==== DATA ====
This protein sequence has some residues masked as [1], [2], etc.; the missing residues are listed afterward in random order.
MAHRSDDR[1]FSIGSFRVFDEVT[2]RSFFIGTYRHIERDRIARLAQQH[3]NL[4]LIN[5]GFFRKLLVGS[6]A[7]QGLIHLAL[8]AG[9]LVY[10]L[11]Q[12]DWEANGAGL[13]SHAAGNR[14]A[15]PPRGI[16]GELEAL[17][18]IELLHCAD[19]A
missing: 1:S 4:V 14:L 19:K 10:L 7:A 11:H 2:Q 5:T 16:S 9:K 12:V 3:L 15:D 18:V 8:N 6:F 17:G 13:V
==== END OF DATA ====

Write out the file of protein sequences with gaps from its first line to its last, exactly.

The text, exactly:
This protein sequence has some residues masked as [1], [2], etc.; the missing residues are listed afterward in random order.
MAHRSDDR[1]FSIGSFRVFDEVT[2]RSFFIGTYRHIERDRIARLAQQH[3]NL[4]LIN[5]GFFRKLLVGS[6]A[7]QGLIHLAL[8]AG[9]LVY[10]L[11]Q[12]DWEANGAGL[13]SHAAGNR[14]A[15]PPRGI[16]GELEAL[17][18]IELLHCAD[19]A
missing: 1:S 4:V 14:L 19:K 10:L 7:A 11:H 2:Q 5:T 16:S 9:K 12:V 3:L 15:D 18:V 8:N 6:F 17:G 13:V